FATCA was enacted in 2010 by Congress to target non-compliance by U.S. taxpayers using foreign accounts. FATCA requires foreign financial institutions (FFIs) to report to the IRS information about financial accounts held by U.S. taxpayers, or by foreign entities in which U.S. taxpayers hold a substantial ownership interest. For access to the regulations and administrative guidance related to FATCA and to learn about taxpayer obligations visit the Internal Revenue Service FATCA Page.

Click here for the list of countries where the United States has an agreement under FATCA.

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H.R. 1368: No Healthcare Subsidies for Foreign Diplomats Act of 2015

Posted: 12:12 am EDT
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Following the 2013 report that Russian diplomats were charged with alleged widespread Medicaid fraud between 2004 to 2013 at an approximate cost of $1,500,000 in fraudulently received benefits (see 49 Russian Diplomats/Spouses Charged With Picking Uncle Sam’s Pocket in Medicaid Scam), Congress investigated (Congress Seeks Information on Obamacare Coverage of Foreign Diplomats).

On March 17, the House Committee on Foreign Affairs announced  that U.S. Rep. Ed Royce (R-CA), Chairman of the House Foreign Affairs Committee, and U.S. Rep. Paul Ryan (R-WI), Chairman of the House Ways and Means Committee, introduced H.R. 1368, the No Healthcare Subsidies for Foreign Diplomats Act of 2015, legislation to prevent foreign diplomats from receiving subsidized health coverage under the Affordable Care Act (ACA).  According to the Department of Health and Human Services, foreign diplomats and United Nations employees in the United States are currently eligible to obtain American taxpayer-funded subsidies under the ACA, such as premium tax credits and cost-sharing reductions, just like American citizens and lawful permanent residents.  By contrast, U.S. diplomats overseas do not depend on foreign taxpayers for health care coverage, relying instead on domestic health insurance plans that provide overseas coverage.

Chairman Royce said: “After a year-long investigation, the Obama Administration finally came clean about the fact that foreign diplomats are eligible for taxpayer-funded health care subsidies.  This is unacceptable.   Americans’ tax dollars should not be used to foot the bill for foreign diplomats’ health care coverage.  I am pleased to reintroduce this legislation and look forward to working with Chairman Ryan to pass this commonsense reform.”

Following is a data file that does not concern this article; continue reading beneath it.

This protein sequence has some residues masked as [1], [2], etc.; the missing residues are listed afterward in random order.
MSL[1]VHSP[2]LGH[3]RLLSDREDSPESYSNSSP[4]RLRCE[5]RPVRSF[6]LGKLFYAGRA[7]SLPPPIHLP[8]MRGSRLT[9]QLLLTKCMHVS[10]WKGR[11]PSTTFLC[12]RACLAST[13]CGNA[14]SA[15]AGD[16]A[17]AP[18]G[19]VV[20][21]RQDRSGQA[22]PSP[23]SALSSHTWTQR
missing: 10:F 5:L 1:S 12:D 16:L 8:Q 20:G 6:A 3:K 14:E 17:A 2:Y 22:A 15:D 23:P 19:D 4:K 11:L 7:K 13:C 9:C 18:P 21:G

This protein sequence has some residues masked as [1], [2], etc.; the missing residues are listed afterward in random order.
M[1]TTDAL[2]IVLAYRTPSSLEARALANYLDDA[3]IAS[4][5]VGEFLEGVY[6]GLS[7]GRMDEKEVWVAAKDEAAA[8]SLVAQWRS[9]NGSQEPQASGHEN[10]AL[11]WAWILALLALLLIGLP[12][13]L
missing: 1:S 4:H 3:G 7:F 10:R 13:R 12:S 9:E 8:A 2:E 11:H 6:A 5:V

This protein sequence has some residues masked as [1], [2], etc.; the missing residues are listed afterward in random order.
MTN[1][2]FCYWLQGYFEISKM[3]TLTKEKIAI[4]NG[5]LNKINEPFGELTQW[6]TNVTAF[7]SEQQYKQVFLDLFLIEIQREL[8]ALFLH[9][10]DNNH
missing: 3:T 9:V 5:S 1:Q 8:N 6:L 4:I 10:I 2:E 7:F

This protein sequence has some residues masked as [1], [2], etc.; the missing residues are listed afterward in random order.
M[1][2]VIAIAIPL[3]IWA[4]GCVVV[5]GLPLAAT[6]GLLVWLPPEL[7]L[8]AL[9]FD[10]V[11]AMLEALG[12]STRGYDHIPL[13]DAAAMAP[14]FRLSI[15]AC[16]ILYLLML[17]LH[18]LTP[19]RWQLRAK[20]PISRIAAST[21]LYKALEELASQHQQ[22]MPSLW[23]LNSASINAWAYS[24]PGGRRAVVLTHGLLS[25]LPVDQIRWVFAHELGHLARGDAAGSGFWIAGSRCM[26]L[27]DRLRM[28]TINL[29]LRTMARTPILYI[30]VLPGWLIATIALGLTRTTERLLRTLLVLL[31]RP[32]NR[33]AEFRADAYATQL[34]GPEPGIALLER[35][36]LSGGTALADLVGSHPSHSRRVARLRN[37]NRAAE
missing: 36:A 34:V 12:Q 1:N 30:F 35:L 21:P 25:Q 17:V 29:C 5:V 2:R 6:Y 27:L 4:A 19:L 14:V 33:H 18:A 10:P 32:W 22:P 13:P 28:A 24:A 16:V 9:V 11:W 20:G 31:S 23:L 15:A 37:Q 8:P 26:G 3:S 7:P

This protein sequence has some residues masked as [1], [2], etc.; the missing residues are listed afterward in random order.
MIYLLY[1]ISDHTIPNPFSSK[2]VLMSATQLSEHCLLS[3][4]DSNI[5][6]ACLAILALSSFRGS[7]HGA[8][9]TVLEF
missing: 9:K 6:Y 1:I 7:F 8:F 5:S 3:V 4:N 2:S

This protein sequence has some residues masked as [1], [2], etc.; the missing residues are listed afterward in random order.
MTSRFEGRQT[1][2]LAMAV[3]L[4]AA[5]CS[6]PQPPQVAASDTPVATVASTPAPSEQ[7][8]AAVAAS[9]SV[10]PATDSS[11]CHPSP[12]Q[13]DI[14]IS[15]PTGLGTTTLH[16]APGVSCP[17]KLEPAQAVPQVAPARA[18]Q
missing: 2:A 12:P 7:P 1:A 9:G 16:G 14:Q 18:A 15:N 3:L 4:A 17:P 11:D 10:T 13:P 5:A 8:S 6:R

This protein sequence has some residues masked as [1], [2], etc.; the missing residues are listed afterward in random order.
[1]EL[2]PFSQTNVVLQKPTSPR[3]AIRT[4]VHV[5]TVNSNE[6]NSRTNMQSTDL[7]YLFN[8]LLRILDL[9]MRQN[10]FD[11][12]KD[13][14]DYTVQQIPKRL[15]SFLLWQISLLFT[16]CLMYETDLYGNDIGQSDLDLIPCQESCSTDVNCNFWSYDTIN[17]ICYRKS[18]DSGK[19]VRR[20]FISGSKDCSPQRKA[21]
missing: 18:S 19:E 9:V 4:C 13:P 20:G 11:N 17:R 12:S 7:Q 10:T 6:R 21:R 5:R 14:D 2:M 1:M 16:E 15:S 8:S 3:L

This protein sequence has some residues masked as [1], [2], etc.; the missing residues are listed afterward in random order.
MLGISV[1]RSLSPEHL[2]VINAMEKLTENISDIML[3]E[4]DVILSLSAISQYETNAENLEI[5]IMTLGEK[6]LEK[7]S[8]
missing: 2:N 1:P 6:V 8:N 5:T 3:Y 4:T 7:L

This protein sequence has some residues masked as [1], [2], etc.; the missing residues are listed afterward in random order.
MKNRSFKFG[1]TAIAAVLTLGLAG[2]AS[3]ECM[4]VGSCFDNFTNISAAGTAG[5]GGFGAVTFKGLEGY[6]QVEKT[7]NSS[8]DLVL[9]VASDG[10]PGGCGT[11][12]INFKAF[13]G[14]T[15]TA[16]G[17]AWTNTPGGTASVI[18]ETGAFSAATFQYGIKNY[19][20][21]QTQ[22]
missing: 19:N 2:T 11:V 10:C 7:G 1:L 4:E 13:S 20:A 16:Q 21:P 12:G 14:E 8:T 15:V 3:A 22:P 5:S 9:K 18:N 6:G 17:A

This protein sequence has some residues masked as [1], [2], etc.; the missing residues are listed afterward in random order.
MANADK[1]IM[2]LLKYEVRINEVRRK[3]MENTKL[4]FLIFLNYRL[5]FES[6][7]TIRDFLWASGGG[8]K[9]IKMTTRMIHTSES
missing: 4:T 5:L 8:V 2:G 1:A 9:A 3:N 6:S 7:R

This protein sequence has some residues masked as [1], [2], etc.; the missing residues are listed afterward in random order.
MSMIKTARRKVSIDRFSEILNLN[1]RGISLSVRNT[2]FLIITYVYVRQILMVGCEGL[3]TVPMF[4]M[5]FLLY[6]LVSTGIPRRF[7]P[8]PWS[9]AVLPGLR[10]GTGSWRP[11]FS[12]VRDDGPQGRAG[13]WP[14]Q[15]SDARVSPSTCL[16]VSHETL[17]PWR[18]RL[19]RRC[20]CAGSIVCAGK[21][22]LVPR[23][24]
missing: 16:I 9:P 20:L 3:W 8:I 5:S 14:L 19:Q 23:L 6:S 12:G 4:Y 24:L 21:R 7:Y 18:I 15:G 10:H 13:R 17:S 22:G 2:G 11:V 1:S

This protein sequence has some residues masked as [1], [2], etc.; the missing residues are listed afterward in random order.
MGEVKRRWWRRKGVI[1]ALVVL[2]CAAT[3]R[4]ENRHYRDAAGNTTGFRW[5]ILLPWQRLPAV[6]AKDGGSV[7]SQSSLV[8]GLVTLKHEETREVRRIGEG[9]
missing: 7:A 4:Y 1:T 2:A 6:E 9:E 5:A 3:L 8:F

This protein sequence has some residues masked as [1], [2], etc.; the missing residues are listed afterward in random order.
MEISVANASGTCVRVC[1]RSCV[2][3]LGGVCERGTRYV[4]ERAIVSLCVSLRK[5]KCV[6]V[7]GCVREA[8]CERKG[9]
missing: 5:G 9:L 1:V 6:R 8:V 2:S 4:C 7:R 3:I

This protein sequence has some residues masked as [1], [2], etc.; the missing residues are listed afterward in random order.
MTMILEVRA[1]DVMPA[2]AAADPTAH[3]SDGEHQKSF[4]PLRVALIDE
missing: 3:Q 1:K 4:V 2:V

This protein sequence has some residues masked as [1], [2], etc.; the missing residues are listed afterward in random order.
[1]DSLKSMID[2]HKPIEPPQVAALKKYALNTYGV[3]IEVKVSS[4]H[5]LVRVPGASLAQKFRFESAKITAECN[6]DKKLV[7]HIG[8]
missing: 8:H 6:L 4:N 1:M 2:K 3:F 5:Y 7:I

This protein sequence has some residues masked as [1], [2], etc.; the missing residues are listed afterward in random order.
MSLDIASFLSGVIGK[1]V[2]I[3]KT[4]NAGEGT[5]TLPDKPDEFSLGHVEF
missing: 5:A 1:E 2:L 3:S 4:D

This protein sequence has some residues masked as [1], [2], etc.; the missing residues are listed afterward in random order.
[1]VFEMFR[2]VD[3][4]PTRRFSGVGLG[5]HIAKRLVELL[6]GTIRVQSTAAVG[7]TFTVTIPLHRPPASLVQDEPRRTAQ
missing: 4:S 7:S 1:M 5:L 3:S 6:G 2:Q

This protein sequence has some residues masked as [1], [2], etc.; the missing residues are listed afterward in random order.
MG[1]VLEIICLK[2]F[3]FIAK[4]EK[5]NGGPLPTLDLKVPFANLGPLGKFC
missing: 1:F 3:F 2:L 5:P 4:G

H.R. 1368:

  • Expresses the sense of Congress that foreign diplomats should be allowed to purchase health insurance coverage in the U.S., but the cost of that coverage should be borne by their sending States;
  • Expresses the sense of Congress that U.S. taxpayers should not subsidize the health insurance expenses of foreign diplomats;
  • Amends the Internal Revenue Code to make foreign diplomats ineligible for health insurance premium tax credits and cost-sharing reductions under the ACA;
  • Requires the Secretary of HHS to certify to Congress that no foreign diplomats are receiving such benefits under the ACA; and
  • Requires the Secretary of State to notify all foreign missions in the U.S. that their personnel are ineligible for these benefits under the ACA.

The Committee says that initially, it sent a letter to Secretary Kerry requesting information on the arrest and the eligibility of foreign diplomats receiving government-funded medical benefits.  In January and April of 2014, the Committee also sent letters to the Secretary of Health and Human Services regarding foreign diplomats’ eligibility to receive Obamacare.  In a response on September 30, 2014, HHS confirmed foreign diplomats’ eligibility for government subsidized healthcare.  In October of 2014, Chairman Royce and former Chairman Camp wrote to IRS Commissioner John Koskinen seeking information about how many foreign diplomats have enrolled in the Affordable Care Act and have received subsidies.

The HHS response to the eligibility of foreign diplomats under Obamacare notes the following:

[F]oreign diplomats’ eligibility to participate in the Health Insurance Marketplaces is governed by the Affordable Care Act, which specifies that, in order to enroll in a qualified health plan (QHP) through the Marketplace, an individual must: (I) reside in the state that established the Marketplace; (2) not be incarcerated, other than pending the disposition of charges; and (3) be a United States’ citizen or national, or a non-citizen who is lawfully present and reasonably expected to remain so for the entire period for which enrollment is sought. Non-immigrant, non-citizens in the “A” and “G” visa classifications are lawfully present for this purpose, if they have not violated the terms of the status under which they were admitted or to which they have changed after admission. Accordingly, to the extent that a foreign diplomat who is a non-immigrant under an “A” or “G” visa classification and who has not violated the terms of the status under which he or she was admitted or to which he or she has changed after admission resides in the state that established the Marketplace and is not incarcerated other than pending the disposition of charges, he or she would be eligible for enrollment in a QHP through the Marketplace. The Department does not collect data on the number of foreign diplomats who participate in the Marketplace.